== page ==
Putnam grabbed the dog and his crew helped pull them safely to shore. Once out of the water, Putnam and his crew took the lab to the Benzie County Animal Shelter in Beulah, Michigan.
And despite the Coast Guard crew believing the dog to be male, animal control officers told NBC News the Labrador is in fact a female between three and five years old and with a clean bill of health.
The shelter is currently looking for the dog’s owner as she was found with no identification and did not have a microchip.
Putnam said he hopes the owner comes forward, but if not he and his wife are considering adopting the animal he rescued.
“Maybe it was just meant to be,” he said.
Edwin Carter, an animal control officer at the shelter, said Putnam has first dibs to adopting the dog. If no owner comes forward by Feb. 10, Carter said they would put her up for adoption under the name “Betsie,” after the lake she was saved from.
Firefighters in Arlington, Massachusetts, also saved a dog recently from the icy waters of the Mystic River.
Massachusetts State Police said that a woman and her two daughters were walking along the river with their dog, Lucy, when she spotted swans in the middle of the river, broke away, and ran out onto the ice.
The ice then gave way, causing Lucy to fall into the river, unable to get herself out, they said. Firefighters who arrived on the scene then donned “warm suits” and headed out to the ice to retrieve the dog — who was brought back safe and sound to dry land after a bit of a struggle.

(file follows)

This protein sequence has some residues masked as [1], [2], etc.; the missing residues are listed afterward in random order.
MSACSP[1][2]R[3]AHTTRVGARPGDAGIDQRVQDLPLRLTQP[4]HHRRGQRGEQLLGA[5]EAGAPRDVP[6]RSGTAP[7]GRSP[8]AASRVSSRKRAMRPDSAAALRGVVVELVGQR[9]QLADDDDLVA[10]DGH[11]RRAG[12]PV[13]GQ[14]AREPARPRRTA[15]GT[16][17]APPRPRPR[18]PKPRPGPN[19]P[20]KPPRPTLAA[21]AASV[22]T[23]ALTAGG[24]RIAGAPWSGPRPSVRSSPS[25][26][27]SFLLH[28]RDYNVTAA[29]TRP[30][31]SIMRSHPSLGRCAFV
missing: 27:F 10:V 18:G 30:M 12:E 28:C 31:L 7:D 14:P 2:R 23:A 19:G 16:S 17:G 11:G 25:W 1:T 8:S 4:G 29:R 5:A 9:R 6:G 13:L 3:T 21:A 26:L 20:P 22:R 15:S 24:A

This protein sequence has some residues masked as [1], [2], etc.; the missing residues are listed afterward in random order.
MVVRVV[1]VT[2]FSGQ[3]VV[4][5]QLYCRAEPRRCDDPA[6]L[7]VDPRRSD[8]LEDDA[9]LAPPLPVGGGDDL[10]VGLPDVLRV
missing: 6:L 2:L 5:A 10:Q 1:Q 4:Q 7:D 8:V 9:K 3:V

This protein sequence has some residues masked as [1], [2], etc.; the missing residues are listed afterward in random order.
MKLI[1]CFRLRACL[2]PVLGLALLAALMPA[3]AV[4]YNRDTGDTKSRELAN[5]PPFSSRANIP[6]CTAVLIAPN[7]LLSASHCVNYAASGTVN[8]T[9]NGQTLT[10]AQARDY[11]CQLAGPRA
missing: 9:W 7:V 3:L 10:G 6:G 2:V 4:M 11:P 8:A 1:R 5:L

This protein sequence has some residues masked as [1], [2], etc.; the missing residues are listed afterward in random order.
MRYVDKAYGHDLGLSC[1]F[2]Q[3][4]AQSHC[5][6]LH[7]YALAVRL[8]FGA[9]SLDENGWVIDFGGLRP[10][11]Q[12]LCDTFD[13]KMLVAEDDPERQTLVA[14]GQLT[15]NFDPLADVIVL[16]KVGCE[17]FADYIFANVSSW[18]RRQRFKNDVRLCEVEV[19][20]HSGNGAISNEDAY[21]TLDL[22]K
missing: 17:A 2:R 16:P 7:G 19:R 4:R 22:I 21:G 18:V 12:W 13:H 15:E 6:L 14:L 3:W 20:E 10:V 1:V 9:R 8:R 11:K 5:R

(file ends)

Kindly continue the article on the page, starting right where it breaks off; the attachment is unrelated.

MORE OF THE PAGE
by Kimberly Gauthier
by Kimberly Gauthier
There’s nothing like coming home to a bowl of hearty chicken soup on a cold day. I love a big mug of hot chocolate with a little too much whipped cream when I’m binge watching one of my favorite programs.
Given that mindset, it doesn’t take me long to wonder if our dogs would enjoy a warm treat too, which inspired me to spend the long New Years weekend cooking for our dogs.
Lamb Bone Broth
Bone broth is a nutrient rich meal that is great for dogs. It’s mainly suggested for dogs that are recovering from an illness, aren’t eating, or have digestive upset. I make bone broth in the summer and freeze for cool treats and in the winter to poor over our dogs’ meals for a warm treat.